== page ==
The problem is, that there already are bus lines going through Canton. botht he #13 and #7 buses go through Canton.and they travel nearly empty through Canton

I myself live in Highlandtown.and ride the buses.And have done so for over 20 years.Since I don't own a car.But the fact is that most Canton residents own cars.And they simply do not want to ride public transit

Canton residents will pay for a taxi, or Uber.But they wont pay $1.60 for busfare

So instead of putting buses in neighborhoods where residents do not want to ride buses, why not put more buses in areas where buses are so overcrowded, that they have to pass by passengers waiting at stops

In the poorer neighborhoods of Baltimore, buses are severely overcrowded.Yet the city government wants to spend money building lightrail in rich neighborhoods where residents do not want to ride public transit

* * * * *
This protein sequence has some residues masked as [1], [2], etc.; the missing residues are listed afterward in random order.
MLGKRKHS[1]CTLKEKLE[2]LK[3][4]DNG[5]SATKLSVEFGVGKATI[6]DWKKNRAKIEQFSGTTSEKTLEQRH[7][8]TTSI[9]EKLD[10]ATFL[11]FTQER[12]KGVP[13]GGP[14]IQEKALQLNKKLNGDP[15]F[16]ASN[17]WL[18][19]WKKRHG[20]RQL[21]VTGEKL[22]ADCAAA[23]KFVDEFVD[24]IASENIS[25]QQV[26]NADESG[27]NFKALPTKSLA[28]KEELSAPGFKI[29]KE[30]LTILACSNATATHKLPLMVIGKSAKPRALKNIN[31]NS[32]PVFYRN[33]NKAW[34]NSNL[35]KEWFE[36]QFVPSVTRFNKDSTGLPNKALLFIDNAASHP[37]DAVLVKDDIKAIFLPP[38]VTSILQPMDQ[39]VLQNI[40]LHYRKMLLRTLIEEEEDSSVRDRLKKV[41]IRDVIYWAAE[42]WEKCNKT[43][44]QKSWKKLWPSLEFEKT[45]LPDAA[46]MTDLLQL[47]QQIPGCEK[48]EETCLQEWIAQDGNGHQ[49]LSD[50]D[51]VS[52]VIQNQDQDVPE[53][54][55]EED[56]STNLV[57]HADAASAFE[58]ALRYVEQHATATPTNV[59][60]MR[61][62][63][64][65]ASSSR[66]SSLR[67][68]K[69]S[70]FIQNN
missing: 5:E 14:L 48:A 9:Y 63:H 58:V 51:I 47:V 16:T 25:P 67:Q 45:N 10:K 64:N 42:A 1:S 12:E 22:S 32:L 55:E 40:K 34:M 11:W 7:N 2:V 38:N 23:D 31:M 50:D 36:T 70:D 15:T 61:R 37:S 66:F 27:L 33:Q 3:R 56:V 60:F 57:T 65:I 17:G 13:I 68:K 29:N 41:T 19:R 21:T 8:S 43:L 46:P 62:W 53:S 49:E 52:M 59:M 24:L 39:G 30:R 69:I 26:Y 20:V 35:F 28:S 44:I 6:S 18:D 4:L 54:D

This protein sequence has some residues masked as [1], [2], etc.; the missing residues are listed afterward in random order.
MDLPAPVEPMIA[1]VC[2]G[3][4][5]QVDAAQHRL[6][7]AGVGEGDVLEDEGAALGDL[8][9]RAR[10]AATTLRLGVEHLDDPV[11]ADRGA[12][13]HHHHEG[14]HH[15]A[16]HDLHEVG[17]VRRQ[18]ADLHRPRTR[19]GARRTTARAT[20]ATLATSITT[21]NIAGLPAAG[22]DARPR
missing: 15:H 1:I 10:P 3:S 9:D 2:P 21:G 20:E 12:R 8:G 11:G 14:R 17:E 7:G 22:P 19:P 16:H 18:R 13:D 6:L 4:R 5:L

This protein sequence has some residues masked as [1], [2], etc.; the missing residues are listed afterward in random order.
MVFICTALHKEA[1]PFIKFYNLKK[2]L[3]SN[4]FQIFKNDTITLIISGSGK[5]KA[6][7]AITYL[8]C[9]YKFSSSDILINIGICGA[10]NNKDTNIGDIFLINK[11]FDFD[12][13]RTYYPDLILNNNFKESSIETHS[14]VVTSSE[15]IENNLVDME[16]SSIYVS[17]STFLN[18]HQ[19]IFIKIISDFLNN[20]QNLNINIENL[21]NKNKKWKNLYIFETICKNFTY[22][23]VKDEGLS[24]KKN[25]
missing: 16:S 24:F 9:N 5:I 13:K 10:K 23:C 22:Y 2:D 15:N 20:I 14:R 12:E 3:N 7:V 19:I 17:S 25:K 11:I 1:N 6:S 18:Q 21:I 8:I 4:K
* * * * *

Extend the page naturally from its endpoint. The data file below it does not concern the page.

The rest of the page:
Its an elitist position

Pete from Highlandtown

Marquis Jacques said...

So why does everyone I talk to that either lives out there or wants to go over there all agree that they need one and they would use it? I Believe some people would just rather not wait around for the MTA buses that are late all the time and free, quick local transit is the future and especially Baltimore's future. It's a major incentive to get new people to move here. They all love it.

Marquis Jacques said...

Also the MTA has a stigma attached to it. Their outdated, unreliable and for some reason, people have been scared to ride them for years. Before the Circulators, you didn't see people takeing the #1 through Fed and Locust Point, # 3 though Mt Vernon or the #7 through Fells. They either walked, rode a bike or mostly drove everywhere. Now most of those people take Circulators. So obviously it stands to reason it's the MTA buses people in general would rather not take. Not public transit in general. In Charles Village it not just students that that take the free Hopkins shuttle to mt. Vernon then catch the Purple the rest of the way.